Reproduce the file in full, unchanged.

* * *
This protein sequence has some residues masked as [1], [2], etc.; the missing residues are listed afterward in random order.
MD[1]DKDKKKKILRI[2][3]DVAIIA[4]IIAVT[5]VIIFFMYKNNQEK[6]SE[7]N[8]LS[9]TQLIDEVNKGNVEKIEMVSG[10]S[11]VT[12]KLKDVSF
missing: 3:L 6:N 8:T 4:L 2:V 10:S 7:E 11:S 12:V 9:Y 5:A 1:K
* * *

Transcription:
This protein sequence has some residues masked as [1], [2], etc.; the missing residues are listed afterward in random order.
MD[1]DKDKKKKILRI[2][3]DVAIIA[4]IIAVT[5]VIIFFMYKNNQEK[6]SE[7]N[8]LS[9]TQLIDEVNKGNVEKIEMVSG[10]S[11]VT[12]KLKDVSF
missing: 3:L 6:N 8:T 4:L 2:V 10:S 7:E 11:S 12:V 9:Y 5:A 1:K